The American Peace Commissioners to David Hartley
Copies: National Archives,3 William L. Clements Library, Library of Congress, Massachusetts Historical Society; press copy of copy: National Archives
Passy 30. August 1783.
The American Ministers Plenipotentiary for making Peace with great Britain, present their Compliments to Mr. Hartley. They regret that Mr. Hartley’s Instructions will not permit him to sign the Definitive Treaty of Peace with America at the Place appointed for the Signature of the others.4 They will nevertheless have the Honour of waiting upon Mr. Hartley at his Lodgings at Paris, for the Purpose of signing the Treaty in Question, on wednesday Morning at Eight oClock.
3. Enclosed in the commissioners’ letter to Boudinot, Sept. 10. WTF noted at the top of this copy, “Answer to Mr. Hartley’s Letter of the 29. Augt 1783—”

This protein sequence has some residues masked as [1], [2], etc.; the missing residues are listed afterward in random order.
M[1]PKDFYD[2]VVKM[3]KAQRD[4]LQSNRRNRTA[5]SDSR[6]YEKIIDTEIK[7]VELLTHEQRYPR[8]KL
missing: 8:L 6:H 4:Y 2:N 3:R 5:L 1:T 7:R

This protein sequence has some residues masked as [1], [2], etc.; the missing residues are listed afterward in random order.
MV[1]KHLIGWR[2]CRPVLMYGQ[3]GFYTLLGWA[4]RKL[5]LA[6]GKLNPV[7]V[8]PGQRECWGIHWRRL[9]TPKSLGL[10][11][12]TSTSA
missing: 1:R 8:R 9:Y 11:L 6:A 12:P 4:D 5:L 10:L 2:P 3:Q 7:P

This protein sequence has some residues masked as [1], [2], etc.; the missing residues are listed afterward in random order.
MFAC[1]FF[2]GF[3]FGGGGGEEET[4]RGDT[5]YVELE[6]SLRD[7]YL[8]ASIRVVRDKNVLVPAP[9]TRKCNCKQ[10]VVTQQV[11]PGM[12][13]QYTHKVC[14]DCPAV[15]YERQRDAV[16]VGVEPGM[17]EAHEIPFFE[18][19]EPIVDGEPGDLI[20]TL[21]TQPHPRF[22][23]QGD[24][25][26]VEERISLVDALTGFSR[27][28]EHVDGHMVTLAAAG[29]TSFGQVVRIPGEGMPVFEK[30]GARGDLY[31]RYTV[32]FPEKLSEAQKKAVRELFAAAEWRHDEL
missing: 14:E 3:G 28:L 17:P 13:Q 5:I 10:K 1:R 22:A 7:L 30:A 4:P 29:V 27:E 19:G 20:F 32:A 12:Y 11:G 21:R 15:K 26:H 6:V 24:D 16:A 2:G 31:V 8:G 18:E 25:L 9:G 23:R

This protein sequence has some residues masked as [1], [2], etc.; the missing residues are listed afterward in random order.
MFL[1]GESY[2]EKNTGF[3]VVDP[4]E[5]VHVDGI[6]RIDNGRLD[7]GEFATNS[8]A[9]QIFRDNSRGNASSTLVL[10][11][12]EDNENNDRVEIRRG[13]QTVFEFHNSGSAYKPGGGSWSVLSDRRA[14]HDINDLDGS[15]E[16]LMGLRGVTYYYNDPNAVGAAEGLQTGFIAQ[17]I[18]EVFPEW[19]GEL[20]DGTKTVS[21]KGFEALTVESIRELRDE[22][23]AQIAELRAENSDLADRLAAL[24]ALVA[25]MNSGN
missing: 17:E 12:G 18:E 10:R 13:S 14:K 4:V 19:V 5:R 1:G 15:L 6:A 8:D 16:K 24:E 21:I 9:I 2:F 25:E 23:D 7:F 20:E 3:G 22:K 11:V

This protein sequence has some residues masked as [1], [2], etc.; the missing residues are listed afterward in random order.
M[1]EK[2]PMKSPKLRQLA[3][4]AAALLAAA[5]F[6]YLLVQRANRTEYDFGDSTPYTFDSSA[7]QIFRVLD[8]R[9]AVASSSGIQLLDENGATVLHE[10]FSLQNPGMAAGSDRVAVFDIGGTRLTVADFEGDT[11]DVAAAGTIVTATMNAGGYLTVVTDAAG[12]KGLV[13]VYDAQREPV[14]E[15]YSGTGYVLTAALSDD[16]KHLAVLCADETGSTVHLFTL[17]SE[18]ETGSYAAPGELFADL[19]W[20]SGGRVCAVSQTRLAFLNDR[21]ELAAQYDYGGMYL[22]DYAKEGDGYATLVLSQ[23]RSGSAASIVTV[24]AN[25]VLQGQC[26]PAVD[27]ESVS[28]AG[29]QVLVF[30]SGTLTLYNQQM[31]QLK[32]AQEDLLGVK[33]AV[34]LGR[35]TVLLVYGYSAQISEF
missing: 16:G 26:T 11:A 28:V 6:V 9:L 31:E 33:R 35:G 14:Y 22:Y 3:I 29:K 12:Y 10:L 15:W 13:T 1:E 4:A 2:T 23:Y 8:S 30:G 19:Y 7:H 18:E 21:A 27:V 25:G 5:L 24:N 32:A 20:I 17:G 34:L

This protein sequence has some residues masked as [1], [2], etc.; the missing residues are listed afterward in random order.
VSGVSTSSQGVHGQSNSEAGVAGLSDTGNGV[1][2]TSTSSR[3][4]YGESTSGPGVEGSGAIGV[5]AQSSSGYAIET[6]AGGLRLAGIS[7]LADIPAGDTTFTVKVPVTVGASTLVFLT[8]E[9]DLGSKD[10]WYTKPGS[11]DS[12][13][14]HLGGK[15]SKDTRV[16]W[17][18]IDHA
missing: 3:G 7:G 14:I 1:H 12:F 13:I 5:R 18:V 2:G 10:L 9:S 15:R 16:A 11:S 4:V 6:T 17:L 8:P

4. The American commissioners evidently believed Hartley’s claim that his instructions required him to sign the treaty at Paris and refuse mediation. Thirty years later, JA recalled that they had thought these orders unbecoming to “a great nation and a great monarch,” but Hartley had “glossed these things over with ingenuity and good humor. We knew they were not his own projects, and received his apologies with equal good humor.” See Hartley to the American Commissioners, Aug. 12 (headnote) and Aug. 29; to Fox, Aug. 20, in Giunta, Emerging Nation, I, 922–3; and Adams Papers, XV, 250–1n, which quotes JA’s recollections from February, 1812, published in the Boston Patriot.